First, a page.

As cases of COVID-19 increase in Iowa (particularly in Linn County, which, as of Monday morning, has the highest number of confirmed cases in the state at 71), hospitals are turning to telemedicine as a way to screen patients and care for more individuals while conserving personal protective equipment.
Telemedicine has been an “invaluable tool for screening people” during the pandemic, Dr. Tim Sagers of Mercy Medical Center in Cedar Rapids said. Telemedicine — also referred to as telehealth — allows patients to have remote appointments with their doctor, commonly through video.
“The goal in the health system when you have a viral pandemic like this is to keep people that don’t need to be in clinics and don’t need to be in the emergency room and don’t need to be in the hospital, you want to keep them out of those places,” Sagers told Little Village. “So it’s been a great tool to get eyes on a patient and make clinical decisions for how sick this person is, and then we can … forward them on to higher levels of care if need be.”
“[Using telemedicine] keeps them out of the ER, keeps them out of the clinics, keeps them out of urgent care, which means we can conserve PPE because every time we encounter a patient, we burn up PPE in one form or the other. So that’s another important kind of ancillary benefit of doing telemedicine.”
Last Thursday, Gov. Kim Reynolds issued an emergency order that included a provision requiring insurance companies to pay health care providers the same rate for telemedicine visits as they pay for in-person visits. Earlier this month, Medicare expanded coverage for telemedicine in an effort to keep seniors home as they receive care for existing health problems or new concerns.
Due to the pandemic, Mercy Medical Center has expanded its use of telemedicine. All of the clinics, both primary care and specialty care, have the ability to do visits via video using MyChart, FaceTime or Skype. The hospital went from doing “a handful” of telemedicine visits prior to the pandemic to around 400 visits last Wednesday, Sagers said.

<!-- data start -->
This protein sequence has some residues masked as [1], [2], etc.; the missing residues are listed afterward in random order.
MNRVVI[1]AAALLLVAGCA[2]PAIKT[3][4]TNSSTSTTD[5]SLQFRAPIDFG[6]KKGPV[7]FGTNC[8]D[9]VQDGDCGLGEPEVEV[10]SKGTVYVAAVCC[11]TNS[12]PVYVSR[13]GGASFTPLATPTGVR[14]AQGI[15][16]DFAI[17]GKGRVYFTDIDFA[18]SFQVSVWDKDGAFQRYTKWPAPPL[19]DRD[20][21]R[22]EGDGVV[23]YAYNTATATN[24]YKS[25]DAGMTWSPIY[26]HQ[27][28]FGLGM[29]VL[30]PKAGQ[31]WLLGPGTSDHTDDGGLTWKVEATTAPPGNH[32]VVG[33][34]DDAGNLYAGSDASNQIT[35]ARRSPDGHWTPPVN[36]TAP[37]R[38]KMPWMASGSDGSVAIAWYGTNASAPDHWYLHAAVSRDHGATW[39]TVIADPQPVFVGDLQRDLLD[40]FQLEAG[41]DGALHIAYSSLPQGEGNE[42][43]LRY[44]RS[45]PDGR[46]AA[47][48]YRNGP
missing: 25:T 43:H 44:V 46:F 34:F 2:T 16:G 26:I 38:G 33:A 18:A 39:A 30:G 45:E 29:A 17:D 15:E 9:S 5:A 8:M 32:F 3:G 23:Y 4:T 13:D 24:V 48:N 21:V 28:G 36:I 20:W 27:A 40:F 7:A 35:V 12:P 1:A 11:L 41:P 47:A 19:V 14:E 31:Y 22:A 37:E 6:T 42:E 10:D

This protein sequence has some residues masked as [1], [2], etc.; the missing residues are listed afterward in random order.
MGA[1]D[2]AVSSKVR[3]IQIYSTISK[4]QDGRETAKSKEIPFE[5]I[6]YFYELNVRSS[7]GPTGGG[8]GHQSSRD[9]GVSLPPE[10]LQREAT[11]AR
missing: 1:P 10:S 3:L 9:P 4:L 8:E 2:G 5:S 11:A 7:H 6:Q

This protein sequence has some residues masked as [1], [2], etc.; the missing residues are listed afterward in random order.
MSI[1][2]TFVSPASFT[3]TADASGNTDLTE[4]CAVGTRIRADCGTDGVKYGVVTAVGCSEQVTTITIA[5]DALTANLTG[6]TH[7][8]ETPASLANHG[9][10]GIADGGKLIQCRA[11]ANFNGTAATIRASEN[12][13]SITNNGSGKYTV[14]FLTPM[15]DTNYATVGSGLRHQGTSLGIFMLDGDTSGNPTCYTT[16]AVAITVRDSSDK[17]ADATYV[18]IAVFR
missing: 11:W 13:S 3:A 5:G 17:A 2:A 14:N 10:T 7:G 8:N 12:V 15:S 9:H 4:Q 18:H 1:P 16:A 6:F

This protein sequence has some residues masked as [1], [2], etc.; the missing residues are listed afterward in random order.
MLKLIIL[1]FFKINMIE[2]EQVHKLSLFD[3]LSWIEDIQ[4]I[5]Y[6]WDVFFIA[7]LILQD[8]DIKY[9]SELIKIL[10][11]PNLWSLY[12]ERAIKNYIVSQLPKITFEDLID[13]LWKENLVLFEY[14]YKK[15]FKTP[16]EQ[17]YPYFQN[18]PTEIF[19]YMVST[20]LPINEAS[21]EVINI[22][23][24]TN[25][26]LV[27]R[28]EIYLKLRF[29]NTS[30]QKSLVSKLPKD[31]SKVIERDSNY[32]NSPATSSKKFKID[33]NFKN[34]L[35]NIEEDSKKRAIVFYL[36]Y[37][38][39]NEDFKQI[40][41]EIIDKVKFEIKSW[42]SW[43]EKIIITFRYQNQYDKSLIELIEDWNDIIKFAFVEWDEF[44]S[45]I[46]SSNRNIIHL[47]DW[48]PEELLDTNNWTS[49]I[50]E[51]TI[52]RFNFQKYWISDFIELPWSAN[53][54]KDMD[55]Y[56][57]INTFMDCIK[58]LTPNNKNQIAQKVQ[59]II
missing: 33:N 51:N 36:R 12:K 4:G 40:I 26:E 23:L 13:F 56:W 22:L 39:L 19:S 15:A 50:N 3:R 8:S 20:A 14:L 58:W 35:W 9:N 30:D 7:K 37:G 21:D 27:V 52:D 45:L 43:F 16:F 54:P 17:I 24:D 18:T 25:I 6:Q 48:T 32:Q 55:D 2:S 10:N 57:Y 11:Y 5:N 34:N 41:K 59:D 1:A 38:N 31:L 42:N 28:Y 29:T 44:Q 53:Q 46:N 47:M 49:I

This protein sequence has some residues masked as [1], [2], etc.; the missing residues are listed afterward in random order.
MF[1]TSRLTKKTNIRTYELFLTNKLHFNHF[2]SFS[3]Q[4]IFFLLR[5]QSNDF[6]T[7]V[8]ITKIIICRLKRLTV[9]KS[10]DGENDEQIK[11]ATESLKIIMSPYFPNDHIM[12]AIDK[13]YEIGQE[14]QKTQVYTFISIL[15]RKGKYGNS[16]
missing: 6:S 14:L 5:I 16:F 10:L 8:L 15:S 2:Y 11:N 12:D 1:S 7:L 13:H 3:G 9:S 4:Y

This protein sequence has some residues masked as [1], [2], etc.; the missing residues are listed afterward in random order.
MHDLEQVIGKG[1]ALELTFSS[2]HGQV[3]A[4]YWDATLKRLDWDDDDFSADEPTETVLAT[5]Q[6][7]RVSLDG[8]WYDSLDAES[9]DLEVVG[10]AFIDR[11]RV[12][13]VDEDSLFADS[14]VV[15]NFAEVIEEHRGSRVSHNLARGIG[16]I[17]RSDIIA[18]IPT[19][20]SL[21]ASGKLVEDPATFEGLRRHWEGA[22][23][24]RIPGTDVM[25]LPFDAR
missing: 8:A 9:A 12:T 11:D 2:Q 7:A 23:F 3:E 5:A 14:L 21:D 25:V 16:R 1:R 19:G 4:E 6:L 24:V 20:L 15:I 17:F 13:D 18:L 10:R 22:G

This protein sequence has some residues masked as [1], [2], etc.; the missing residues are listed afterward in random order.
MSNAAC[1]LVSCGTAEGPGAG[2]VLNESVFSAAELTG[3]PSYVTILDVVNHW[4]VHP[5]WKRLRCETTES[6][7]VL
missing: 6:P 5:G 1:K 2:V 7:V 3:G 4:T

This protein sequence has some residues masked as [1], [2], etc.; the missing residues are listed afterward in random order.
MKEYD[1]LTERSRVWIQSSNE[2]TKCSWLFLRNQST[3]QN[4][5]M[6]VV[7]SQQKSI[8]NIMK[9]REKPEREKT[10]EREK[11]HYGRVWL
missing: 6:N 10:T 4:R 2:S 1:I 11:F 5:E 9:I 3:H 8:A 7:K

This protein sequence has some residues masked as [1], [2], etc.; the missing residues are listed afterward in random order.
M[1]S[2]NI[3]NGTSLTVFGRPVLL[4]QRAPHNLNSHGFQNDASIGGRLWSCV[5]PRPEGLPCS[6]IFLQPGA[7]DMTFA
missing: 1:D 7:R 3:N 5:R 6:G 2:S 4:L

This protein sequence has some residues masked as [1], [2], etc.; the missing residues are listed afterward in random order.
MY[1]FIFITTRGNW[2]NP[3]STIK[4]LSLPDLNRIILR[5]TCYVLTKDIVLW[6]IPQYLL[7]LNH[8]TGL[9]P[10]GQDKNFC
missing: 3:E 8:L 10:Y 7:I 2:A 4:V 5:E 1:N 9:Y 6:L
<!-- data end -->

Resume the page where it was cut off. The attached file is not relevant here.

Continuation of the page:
The video visit is similar to an in-person visit and it’s a “safe, efficient way to get health care, especially in the time of a pandemic,” Sagers said. He added patients shouldn’t be afraid to try it and that those who have used telemedicine like the technology.
“We can do a surprising amount of health care through telemedicine because a lot of the decisions we make as physicians and other providers are based on history and things patients tell us and the questions we ask, not necessarily the physical exam,” Sagers said. “We can rapidly evaluate people and screen them with telemedicine and then make further definitive care recommendations if we need to.”
But telemedicine isn’t only advantageous when it comes to physical health. Sagers brought up the benefits of telemedicine in regards to mental health, especially as people deal with depression and anxiety during the pandemic.
“As we move through this crisis, this is going to be fairly long-term. This is gonna be weeks to months, in my opinion,” he said. “There will be a lot of stress and anxiety. A lot of people are going to need to talk to a counselor or a provider about that, so the telemedicine will give us a whole new access point for this influx of what I assume will be stress and PTSD and all the other things that come from a crisis such as this.”
“I’ve said this when I’ve spoken at conferences and other things: the solutions for the American health care or mental health care crisis or the shortcomings we have in mental health care in this country — it will be answered by telemedicine,” Sagers added, “there’s no doubt in my mind.”